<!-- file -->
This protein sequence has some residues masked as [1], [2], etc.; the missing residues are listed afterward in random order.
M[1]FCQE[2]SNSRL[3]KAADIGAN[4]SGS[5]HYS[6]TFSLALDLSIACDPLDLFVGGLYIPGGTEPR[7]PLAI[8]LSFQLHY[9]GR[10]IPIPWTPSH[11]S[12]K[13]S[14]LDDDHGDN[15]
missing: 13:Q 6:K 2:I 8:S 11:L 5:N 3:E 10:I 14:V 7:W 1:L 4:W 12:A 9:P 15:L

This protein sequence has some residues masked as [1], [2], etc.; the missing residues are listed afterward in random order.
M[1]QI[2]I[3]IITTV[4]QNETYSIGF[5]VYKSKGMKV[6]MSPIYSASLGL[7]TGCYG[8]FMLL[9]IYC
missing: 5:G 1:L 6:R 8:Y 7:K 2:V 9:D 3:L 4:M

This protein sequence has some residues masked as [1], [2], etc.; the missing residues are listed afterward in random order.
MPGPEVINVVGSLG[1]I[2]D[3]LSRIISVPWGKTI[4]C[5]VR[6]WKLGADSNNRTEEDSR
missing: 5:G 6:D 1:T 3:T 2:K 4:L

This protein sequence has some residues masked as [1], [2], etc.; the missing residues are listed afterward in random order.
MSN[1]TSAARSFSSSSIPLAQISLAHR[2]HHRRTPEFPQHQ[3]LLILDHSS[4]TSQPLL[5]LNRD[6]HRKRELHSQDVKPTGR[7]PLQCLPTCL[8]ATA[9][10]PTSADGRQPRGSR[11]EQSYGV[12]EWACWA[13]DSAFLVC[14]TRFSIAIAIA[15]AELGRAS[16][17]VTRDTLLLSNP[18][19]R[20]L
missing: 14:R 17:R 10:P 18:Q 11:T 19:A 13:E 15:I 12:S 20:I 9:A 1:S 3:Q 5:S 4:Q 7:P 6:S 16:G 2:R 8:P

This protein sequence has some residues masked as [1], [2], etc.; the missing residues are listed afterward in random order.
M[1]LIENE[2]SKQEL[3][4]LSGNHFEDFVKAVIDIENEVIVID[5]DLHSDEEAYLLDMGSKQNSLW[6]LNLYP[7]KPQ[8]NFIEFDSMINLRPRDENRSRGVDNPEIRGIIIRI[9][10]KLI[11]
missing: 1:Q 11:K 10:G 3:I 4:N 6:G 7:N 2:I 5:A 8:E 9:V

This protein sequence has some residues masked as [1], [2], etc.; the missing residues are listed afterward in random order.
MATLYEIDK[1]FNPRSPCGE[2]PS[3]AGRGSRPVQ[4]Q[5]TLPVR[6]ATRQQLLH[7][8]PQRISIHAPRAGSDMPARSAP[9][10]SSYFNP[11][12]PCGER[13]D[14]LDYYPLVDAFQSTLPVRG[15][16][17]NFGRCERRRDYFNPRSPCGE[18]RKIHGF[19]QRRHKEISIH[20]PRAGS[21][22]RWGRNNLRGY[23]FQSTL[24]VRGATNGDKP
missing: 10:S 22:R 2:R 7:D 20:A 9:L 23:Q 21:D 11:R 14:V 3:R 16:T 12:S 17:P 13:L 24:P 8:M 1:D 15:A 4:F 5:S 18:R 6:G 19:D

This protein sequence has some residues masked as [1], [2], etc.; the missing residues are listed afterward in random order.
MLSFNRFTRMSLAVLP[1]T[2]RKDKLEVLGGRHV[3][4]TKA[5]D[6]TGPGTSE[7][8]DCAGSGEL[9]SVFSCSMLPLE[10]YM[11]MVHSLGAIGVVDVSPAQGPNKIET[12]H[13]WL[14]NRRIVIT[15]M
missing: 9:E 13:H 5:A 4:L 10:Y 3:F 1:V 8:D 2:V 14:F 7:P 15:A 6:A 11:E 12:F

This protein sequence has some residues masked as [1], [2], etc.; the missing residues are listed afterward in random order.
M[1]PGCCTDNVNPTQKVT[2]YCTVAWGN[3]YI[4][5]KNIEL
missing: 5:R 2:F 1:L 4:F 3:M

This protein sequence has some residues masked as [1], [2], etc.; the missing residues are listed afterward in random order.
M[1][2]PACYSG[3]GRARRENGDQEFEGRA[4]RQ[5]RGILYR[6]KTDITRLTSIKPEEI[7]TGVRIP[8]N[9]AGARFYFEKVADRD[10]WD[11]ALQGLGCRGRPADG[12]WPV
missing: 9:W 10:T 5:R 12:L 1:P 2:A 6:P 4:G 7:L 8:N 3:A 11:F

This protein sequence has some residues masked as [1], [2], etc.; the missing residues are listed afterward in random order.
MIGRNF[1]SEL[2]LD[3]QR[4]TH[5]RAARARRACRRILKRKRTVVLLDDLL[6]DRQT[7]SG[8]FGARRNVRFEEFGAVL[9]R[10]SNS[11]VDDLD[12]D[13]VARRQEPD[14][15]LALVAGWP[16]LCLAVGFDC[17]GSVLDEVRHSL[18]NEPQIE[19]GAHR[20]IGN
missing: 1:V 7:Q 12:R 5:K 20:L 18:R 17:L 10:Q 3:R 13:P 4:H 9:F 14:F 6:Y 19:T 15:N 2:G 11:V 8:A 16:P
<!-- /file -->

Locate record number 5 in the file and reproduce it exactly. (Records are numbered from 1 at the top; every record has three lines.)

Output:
This protein sequence has some residues masked as [1], [2], etc.; the missing residues are listed afterward in random order.
M[1]LIENE[2]SKQEL[3][4]LSGNHFEDFVKAVIDIENEVIVID[5]DLHSDEEAYLLDMGSKQNSLW[6]LNLYP[7]KPQ[8]NFIEFDSMINLRPRDENRSRGVDNPEIRGIIIRI[9][10]KLI[11]
missing: 1:Q 11:K 10:G 3:I 4:N 6:G 7:N 2:I 5:A 8:E 9:V